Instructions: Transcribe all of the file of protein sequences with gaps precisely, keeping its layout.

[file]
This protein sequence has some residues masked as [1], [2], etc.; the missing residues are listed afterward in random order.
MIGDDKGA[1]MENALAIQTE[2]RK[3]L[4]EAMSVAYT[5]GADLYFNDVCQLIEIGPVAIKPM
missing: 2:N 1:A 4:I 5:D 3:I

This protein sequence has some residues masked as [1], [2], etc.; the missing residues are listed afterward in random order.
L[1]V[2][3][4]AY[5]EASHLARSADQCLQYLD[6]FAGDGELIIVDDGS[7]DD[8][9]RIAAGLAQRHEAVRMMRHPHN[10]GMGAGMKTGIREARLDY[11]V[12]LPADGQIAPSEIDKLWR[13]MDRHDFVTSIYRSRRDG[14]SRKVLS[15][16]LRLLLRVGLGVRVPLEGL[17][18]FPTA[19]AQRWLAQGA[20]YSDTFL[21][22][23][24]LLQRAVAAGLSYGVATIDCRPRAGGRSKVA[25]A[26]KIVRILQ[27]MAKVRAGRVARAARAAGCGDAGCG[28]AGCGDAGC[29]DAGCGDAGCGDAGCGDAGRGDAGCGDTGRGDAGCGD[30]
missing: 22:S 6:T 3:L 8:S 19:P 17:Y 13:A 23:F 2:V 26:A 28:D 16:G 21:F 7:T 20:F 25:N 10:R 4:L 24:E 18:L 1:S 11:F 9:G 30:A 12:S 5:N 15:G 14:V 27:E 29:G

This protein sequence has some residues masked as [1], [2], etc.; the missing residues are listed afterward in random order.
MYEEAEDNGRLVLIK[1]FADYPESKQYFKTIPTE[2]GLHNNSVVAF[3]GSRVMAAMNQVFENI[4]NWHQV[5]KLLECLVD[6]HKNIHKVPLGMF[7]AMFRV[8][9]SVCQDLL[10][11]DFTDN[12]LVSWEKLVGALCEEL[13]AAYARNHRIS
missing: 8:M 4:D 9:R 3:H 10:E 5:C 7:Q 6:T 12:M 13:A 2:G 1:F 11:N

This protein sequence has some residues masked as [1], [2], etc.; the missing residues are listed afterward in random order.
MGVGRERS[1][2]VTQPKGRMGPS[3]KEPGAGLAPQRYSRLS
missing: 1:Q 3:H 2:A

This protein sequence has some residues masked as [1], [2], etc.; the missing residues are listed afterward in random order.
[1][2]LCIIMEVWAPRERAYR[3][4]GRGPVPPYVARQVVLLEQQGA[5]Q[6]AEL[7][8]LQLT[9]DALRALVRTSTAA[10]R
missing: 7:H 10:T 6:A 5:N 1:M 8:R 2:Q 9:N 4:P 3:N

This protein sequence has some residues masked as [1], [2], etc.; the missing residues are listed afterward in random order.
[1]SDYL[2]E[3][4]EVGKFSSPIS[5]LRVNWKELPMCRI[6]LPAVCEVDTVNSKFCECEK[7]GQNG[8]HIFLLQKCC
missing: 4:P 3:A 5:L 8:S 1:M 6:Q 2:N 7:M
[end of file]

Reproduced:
This protein sequence has some residues masked as [1], [2], etc.; the missing residues are listed afterward in random order.
MIGDDKGA[1]MENALAIQTE[2]RK[3]L[4]EAMSVAYT[5]GADLYFNDVCQLIEIGPVAIKPM
missing: 2:N 1:A 4:I 5:D 3:I

This protein sequence has some residues masked as [1], [2], etc.; the missing residues are listed afterward in random order.
L[1]V[2][3][4]AY[5]EASHLARSADQCLQYLD[6]FAGDGELIIVDDGS[7]DD[8][9]RIAAGLAQRHEAVRMMRHPHN[10]GMGAGMKTGIREARLDY[11]V[12]LPADGQIAPSEIDKLWR[13]MDRHDFVTSIYRSRRDG[14]SRKVLS[15][16]LRLLLRVGLGVRVPLEGL[17][18]FPTA[19]AQRWLAQGA[20]YSDTFL[21][22][23][24]LLQRAVAAGLSYGVATIDCRPRAGGRSKVA[25]A[26]KIVRILQ[27]MAKVRAGRVARAARAAGCGDAGCG[28]AGCGDAGC[29]DAGCGDAGCGDAGCGDAGRGDAGCGDTGRGDAGCGD[30]
missing: 22:S 6:T 3:L 8:S 19:P 17:Y 13:A 23:F 2:V 26:A 28:D 16:G 21:F 7:T 20:F 25:N 10:R 4:L 24:E 18:L 1:S 11:F 9:G 30:A 12:S 5:N 15:G 14:V 27:E 29:G

This protein sequence has some residues masked as [1], [2], etc.; the missing residues are listed afterward in random order.
MYEEAEDNGRLVLIK[1]FADYPESKQYFKTIPTE[2]GLHNNSVVAF[3]GSRVMAAMNQVFENI[4]NWHQV[5]KLLECLVD[6]HKNIHKVPLGMF[7]AMFRV[8][9]SVCQDLL[10][11]DFTDN[12]LVSWEKLVGALCEEL[13]AAYARNHRIS
missing: 8:M 4:D 9:R 3:H 10:E 5:C 7:Q 6:T 12:M 13:A 2:G 1:F 11:N

This protein sequence has some residues masked as [1], [2], etc.; the missing residues are listed afterward in random order.
MGVGRERS[1][2]VTQPKGRMGPS[3]KEPGAGLAPQRYSRLS
missing: 1:Q 3:H 2:A

This protein sequence has some residues masked as [1], [2], etc.; the missing residues are listed afterward in random order.
[1][2]LCIIMEVWAPRERAYR[3][4]GRGPVPPYVARQVVLLEQQGA[5]Q[6]AEL[7][8]LQLT[9]DALRALVRTSTAA[10]R
missing: 7:H 10:T 6:A 5:N 1:M 8:R 2:Q 9:N 4:P 3:N

This protein sequence has some residues masked as [1], [2], etc.; the missing residues are listed afterward in random order.
[1]SDYL[2]E[3][4]EVGKFSSPIS[5]LRVNWKELPMCRI[6]LPAVCEVDTVNSKFCECEK[7]GQNG[8]HIFLLQKCC
missing: 4:P 3:A 5:L 8:S 1:M 6:Q 2:N 7:M